Noah Herniman

3 min read

Noah from Chepstow in South Wales has a genetic condition called neurofibromatosis (NF1) which causes lesions in the body. During a routine scan in 2021, the 17-year-old was diagnosed with a low-grade glioma. The tumour is inoperable, and radiation is not advised for people with NF1, so his only option has been brutal chemotherapy. As he prepares for second-line chemotherapy, after the first had no impact on the tumour, his family want to share his story to help raise awareness.


Here is Noah’s story, as told by his mum, Shelley…

When Noah was younger, he was tested for neurofibromatosis (NF1). It’s a condition which causes tumours to grow along your nerves. His dad Nigel also has it. We noticed café au lait like birthmarks over his body and it was confirmed that these were the signs of NF1. This meant that Noah would be monitored with lifelong scans to keep an eye on any growths and their development.

In 2016 Noah developed a tremor. He had a scan to check for a trapped nerve, but the results came back negative. The scan showed an unidentified bright object but nothing of concern at that stage.

He lived a normal life, going to school and living how a teenage boy should. His education, like many other school children, was impacted by COVID-19 and when school resumed for Year 10 in 2021 we were all relieved. However, weeks after returning to some kind of normality, in March 2021 a routine scan delayed from 2020 due to COVID, showed a mass on his brain.

He was diagnosed with a low-grade glioma which we later found out due to its location in his medulla, was inoperable. I remember being in the room with a mask covering my face, tears were misting my eyes and Noah was brave-faced asking what we do next.

By September the side effects of the tumour had impacted Noah’s ability to swallow and his gag reflex was almost non-existent. His only option was chemotherapy; radiation for people with NF1 is not advised as it can cause tumour growth.

“From 6 October 2021 for 74 out of a planned 82 weeks Noah faced brutal chemotherapy.”

It battered him. He lost weight and he was exhausted. He’d go to Heath Hospital or if well enough then he could stay at home and the nurses would come to our home.

Part way through, in March 2022, Noah suffered damage to the nerves outside the brain and spinal cord, known as neuropathy. This caused weakness on his left-side and he was forced to use a wheelchair and any further treatment was halted. He was being physically sick and it was obvious the toxicity of the treatment became too much for his body.

A month later we received a devastating blow after a scan showed the chemo had no effect on the tumour, it had continued to grow throughout. He was scanned again in July and now faces second-line chemotherapy.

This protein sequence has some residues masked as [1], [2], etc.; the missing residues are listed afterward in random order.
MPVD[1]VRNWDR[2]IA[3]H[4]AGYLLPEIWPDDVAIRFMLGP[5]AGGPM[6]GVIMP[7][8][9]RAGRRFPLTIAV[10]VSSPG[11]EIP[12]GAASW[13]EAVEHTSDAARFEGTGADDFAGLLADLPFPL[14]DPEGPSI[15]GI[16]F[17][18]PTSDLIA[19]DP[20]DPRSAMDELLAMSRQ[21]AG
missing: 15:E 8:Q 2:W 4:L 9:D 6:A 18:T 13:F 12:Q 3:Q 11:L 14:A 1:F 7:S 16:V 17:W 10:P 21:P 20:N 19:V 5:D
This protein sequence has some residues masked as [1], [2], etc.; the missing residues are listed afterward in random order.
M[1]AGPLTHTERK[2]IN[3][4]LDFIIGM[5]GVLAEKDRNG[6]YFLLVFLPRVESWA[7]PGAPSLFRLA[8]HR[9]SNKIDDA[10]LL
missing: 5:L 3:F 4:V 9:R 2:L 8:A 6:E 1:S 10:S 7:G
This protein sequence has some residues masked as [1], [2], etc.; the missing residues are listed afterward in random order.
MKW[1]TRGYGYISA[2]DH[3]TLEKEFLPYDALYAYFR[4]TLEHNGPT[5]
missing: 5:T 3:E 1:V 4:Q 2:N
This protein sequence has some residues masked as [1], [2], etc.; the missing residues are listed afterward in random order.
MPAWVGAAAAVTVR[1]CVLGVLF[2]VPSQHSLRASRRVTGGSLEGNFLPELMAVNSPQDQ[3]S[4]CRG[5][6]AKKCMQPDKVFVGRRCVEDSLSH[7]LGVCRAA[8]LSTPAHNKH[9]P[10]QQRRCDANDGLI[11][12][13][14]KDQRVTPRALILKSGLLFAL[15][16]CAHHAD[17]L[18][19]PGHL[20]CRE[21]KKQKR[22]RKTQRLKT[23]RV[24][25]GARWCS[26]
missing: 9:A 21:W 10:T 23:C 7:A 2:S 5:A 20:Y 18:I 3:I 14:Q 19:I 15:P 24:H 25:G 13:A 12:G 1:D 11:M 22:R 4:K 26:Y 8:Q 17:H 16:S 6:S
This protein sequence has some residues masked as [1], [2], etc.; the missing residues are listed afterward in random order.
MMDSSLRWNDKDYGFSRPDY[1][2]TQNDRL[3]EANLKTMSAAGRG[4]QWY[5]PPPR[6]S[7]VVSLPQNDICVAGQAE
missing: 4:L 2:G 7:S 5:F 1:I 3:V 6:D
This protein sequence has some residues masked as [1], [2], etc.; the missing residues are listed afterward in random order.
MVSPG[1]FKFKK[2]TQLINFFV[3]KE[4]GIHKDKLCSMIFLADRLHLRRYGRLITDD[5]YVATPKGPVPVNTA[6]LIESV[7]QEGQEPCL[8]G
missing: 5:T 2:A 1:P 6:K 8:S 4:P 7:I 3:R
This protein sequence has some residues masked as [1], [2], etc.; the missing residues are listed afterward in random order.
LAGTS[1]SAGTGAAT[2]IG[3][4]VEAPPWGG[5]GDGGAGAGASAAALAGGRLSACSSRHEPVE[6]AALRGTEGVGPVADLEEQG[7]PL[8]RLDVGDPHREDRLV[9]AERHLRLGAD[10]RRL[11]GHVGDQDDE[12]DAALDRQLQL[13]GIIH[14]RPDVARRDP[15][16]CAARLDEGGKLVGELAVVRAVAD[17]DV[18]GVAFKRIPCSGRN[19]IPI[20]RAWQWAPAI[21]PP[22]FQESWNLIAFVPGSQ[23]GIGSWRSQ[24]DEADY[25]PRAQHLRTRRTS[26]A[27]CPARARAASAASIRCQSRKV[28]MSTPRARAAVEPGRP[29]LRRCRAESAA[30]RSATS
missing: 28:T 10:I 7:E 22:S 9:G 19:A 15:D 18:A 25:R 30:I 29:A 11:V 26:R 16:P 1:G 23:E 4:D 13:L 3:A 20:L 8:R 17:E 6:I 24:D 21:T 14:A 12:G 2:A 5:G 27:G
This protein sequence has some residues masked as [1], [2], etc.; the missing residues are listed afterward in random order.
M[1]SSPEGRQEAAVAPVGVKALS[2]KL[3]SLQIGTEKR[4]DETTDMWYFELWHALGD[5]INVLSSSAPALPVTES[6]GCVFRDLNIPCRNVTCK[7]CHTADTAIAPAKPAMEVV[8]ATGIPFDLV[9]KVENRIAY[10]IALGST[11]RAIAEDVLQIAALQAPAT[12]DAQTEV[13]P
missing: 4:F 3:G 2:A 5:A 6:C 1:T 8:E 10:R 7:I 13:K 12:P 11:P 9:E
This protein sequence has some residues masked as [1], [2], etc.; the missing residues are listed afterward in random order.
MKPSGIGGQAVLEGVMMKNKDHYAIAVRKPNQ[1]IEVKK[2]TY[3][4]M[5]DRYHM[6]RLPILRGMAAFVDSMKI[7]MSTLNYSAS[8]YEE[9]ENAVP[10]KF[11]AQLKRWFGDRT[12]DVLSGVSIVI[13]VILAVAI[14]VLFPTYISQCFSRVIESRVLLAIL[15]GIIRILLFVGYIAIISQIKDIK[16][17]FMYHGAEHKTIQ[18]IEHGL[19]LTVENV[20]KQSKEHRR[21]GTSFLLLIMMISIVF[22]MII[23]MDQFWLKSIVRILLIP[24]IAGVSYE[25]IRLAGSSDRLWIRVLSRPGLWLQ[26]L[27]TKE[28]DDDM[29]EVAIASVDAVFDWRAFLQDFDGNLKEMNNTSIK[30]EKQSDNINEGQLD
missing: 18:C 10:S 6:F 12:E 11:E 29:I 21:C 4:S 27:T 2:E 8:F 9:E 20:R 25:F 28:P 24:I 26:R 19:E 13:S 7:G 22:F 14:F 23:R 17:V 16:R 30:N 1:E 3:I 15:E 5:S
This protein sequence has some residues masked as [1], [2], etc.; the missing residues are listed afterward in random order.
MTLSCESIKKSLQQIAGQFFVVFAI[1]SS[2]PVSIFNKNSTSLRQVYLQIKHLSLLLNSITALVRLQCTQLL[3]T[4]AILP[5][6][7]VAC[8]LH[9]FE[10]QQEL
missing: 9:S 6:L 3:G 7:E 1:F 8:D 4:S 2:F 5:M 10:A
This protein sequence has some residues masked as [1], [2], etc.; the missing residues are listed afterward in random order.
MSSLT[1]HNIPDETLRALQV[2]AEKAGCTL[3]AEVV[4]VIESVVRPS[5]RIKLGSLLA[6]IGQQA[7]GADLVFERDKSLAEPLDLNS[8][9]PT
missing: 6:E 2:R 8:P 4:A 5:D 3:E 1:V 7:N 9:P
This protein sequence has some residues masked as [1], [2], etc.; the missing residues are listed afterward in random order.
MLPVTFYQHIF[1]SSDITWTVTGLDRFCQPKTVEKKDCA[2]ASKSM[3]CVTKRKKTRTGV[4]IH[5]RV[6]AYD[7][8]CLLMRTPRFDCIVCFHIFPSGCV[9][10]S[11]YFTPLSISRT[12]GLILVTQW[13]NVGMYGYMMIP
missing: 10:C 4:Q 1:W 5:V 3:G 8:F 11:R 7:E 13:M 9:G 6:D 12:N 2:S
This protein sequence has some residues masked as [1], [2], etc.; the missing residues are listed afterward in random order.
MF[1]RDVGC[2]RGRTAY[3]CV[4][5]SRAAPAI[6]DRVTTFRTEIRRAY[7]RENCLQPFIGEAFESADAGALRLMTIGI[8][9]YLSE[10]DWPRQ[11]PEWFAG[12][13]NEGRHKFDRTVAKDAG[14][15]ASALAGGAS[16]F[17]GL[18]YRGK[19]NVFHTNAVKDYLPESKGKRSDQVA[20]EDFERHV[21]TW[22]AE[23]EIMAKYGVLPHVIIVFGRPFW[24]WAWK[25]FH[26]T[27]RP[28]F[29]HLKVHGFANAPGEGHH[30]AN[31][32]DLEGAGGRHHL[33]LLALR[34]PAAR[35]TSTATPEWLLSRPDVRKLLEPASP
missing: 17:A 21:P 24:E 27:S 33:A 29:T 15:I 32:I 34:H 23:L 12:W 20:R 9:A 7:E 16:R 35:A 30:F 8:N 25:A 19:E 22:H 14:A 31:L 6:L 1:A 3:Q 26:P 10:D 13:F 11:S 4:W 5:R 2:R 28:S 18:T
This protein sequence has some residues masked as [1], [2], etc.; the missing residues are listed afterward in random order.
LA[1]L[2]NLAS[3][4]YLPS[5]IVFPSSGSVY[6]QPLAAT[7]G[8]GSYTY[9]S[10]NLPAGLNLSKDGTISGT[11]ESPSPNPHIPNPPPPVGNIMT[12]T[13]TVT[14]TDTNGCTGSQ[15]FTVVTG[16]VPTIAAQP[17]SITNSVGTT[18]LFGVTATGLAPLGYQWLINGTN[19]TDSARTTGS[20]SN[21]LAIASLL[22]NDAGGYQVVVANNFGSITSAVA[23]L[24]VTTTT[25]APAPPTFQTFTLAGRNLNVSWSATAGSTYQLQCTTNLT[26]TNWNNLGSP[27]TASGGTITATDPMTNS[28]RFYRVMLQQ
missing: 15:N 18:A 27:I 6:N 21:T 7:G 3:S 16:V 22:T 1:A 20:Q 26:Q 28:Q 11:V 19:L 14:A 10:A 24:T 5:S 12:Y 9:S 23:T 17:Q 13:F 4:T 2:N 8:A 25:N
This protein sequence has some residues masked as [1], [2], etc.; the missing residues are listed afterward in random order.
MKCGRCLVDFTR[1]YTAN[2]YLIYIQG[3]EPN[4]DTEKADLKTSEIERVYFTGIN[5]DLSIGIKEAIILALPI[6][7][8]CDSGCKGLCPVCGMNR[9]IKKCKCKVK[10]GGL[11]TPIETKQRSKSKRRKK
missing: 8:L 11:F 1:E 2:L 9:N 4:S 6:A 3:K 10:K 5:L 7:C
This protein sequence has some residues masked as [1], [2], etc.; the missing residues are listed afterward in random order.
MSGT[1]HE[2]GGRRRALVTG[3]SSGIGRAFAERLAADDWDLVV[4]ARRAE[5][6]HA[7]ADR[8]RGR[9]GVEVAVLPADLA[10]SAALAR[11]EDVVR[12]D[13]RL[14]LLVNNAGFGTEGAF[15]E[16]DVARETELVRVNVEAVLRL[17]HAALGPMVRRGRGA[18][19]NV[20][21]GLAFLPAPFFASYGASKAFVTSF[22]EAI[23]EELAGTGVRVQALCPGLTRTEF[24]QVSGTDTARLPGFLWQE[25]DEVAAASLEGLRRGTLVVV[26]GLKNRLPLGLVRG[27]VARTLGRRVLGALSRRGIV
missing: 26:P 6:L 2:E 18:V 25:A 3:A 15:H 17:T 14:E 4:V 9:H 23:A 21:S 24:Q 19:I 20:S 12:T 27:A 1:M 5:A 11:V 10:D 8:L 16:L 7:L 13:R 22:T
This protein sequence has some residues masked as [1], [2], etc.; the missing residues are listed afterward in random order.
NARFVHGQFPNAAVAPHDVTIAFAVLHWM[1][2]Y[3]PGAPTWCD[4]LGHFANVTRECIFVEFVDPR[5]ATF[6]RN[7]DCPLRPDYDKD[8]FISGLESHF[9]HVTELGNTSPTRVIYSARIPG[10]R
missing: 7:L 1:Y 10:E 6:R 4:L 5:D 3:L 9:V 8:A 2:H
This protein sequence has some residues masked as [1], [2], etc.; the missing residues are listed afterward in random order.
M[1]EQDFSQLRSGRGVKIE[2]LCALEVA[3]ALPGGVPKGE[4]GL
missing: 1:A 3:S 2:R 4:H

Although considered low-grade, the consultant told Noah the tumour will kill him due to its location and diffused nature.

Noah is now of the age where he can make his own decisions medically. He maintained he didn’t want any more treatment and wants to live his life. We’ve had conversations as a family which you don’t expect to have with your children. He’s told us what he would want to do depending on how his tumour affects him.

“It’s hard to watch as a parent. Like many families, we feel we are left to advocate for ourselves.”

We do the same research as everyone else, and it all seems useless. We’ve seen treatment which is available in America and isn’t licensed in the UK, but we can’t afford to travel for a trial. It’s disgraceful to think that we can have a vaccine for COVID as quickly as we did, but where is the funding for the same research into brain tumours which is killing more children and adults under the age of 40 than any other cancer?

Despite everything he has been through, Noah has remained as positive as he can be and has worked selflessly to support other people. When he was told about his brain tumour he decided he wanted to provide a place to create memories whilst undergoing treatment and on 1 May 2022 he started fundraising with this purpose. 

At the end of 2022 he was recognised as Young Fundraiser of the Year at the Child of Wales awards as well as winning local awards. Despite missing a huge chunk of school due to treatment, Noah was able to sit five GCSEs which he passed with B and C grades. He has gone on to finish his first year at college studying drama.

As he begins chemotherapy again we will support him however he decides to proceed.

I wouldn’t wish a brain tumour on my worst enemy after the diabolical suffering I have seen with my son. You go through the motions of thinking ‘why him, and why not me’, and it’s made me physically sick. This disease is indiscriminate and can affect anyone at any age. We must campaign for more funding so we can research kinder treatments and eventually a cure for all types of brain tumours.

Shelley Herniman
August 2023

Brain tumours are indiscriminate; they can affect anyone at any age. What’s more, they kill more children and adults under the age of 40 than any other cancer... yet historically just 1% of the national spend on cancer research has been allocated to this devastating disease.

Brain Tumour Research is determined to change this.

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Together we will find a cure.

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